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November 15, 2008

No more concessions, UAW's Gettelfinger says

Associated Press

COLUMBUS, Ohio — United Auto Workers President Ron Gettelfinger said today that the union won’t make any more concessions and that getting the automakers back on their feet means figuring out a way to turn around the slumping economy.

“The focus has to be on the economy as a whole as opposed to a UAW contract,” Gettelfinger told reporters on a conference call, noting the labor costs now make up 8% to 10% of the cost of a vehicle. “We have made dramatic, dramatic changes and the UAW was applauded for that,” he said.

Instead, Gettelfinger blamed the problems the auto industry is suffering from on things beyond its control — the housing slump, the credit crunch that has made financing a vehicle tough and the 1.2 million jobs that have been lost in the past year.

“We’re here not because of what the auto industry has done,” he said. “We’re here because of what has happened to the economy.

Gettelfinger also called on Congress to act quickly on a bailout plan for the auto industry, saying action is necessary before President-elect Barack Obama takes office in January.


He said if one automaker were to file for bankruptcy, the others may follow. He said the automakers would find it difficult to restructure under bankruptcy laws and instead could end up out of business. “Would you buy a car from a bankrupt automaker?” he asked.

The Center for Automotive Research, which gets funding from the auto industry, has warned that the collapse of the Big Three could set off a catastrophic chain reaction in the economy, eliminating up to 3 million jobs and more than $150 billion in tax revenue over the next three years.

Gettelfinger called on Congress to act quickly to provide loans to help the automakers until the economy improves and the automakers can move ahead with their plans to become more competitive. “We cannot afford to allow to see this industry collapse. There is a real concern that could happen.”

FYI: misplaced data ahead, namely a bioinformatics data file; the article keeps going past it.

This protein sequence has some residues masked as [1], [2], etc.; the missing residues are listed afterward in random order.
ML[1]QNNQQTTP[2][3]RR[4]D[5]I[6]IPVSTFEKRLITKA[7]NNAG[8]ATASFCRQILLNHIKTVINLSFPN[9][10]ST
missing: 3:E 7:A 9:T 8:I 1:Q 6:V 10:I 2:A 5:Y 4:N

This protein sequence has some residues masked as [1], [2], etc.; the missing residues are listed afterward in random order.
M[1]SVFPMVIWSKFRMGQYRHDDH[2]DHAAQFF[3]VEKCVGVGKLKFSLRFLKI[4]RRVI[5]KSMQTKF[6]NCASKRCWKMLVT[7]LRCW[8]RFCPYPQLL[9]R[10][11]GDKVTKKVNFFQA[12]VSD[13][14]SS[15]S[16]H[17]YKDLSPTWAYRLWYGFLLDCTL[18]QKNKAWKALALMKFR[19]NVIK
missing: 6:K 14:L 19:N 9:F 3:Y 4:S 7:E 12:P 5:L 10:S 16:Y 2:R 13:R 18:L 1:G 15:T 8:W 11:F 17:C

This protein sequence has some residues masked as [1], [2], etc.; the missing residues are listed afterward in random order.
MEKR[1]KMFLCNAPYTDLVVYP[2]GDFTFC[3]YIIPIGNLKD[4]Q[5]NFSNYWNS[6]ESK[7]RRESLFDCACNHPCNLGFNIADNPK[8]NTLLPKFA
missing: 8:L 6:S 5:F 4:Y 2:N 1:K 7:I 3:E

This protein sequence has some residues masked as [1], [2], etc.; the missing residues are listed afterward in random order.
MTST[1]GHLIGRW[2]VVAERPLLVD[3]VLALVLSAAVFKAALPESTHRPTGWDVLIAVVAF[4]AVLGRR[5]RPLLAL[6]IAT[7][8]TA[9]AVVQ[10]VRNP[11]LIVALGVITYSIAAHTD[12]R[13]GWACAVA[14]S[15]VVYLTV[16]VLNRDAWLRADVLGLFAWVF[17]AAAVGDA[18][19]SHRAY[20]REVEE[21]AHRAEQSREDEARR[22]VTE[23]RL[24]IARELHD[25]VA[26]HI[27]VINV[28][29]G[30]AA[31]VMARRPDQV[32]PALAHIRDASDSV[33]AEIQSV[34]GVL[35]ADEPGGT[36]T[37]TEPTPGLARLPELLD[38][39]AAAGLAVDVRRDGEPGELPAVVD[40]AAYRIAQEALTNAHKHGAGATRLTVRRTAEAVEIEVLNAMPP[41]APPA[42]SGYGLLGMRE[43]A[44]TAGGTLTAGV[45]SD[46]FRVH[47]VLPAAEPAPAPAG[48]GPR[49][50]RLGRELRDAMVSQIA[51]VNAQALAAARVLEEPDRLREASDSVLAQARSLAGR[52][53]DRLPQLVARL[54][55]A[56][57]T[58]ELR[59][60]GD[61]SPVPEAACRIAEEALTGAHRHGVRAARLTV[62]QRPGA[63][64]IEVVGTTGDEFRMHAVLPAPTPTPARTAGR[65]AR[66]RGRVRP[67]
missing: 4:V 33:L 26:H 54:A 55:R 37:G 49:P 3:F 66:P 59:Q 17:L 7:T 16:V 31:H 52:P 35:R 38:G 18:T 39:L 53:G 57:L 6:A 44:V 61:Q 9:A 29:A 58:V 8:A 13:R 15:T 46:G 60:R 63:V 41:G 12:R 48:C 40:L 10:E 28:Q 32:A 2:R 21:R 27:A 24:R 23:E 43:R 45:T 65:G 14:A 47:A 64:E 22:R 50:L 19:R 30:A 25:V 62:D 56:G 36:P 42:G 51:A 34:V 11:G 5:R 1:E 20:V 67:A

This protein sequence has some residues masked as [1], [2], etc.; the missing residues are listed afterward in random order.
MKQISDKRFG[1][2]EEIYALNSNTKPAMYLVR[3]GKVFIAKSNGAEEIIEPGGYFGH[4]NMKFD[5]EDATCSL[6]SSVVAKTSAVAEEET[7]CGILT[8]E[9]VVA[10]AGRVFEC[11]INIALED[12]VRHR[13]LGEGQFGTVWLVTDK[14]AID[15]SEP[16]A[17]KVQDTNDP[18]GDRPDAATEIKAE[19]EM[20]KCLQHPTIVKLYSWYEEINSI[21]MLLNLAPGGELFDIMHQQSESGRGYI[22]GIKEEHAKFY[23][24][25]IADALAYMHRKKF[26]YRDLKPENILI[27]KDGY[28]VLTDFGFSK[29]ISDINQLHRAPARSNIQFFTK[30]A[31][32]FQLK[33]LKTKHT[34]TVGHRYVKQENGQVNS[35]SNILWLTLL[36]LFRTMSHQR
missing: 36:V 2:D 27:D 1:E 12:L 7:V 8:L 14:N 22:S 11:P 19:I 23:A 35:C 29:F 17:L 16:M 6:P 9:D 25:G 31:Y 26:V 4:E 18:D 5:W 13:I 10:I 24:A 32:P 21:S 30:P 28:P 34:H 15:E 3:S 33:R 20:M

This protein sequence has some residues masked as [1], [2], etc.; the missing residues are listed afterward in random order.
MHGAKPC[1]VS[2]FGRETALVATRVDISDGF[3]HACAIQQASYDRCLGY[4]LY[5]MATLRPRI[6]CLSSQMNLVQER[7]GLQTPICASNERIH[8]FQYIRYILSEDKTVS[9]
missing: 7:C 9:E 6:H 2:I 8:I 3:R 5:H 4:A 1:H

General Motors Corp., Ford Motor Co. and Chrysler LLC are seeking $25 billion from the government to get them through the economic crisis and the worst sales slump in more than 25 years. GM appears to be in the worst shape, warning that it can’t borrow from normal sources.

GM, the nation’s largest automaker, said it had $16.2 billion in cash at the end of September, raising the possibility that the company will fall below the minimum of $11 billion to $14 billion needed for daily operations by the end of the year.

Democrats in the lame-duck Congress are pressing for a bailout of Detroit’s Big Three with money from the $700-billion Wall Street rescue package. But President George W. Bush and many Republicans have come out against the idea, arguing that the financial rescue package wasn’t intended for such uses, and that a bailout would reward poor management and lead other industries to demand government handouts.

LINK:No more concessions, UAW's Gettelfinger says | | Detroit Free Press

I agree and others won't but enough is enough! I know there are still costs in labor and maintenance but why don't all the Auto Companies just shut their factories down for 6 months? It's not like they don't have enough vehicles in Dealers lots or stockpiled? Has to be some savings there. Anyway saw in the paper today that GM has been burning through about 3.1 million an hour or $52K a minute in recent months. WOW Guess they don't use Quicken to estimate their next months checking account balance!
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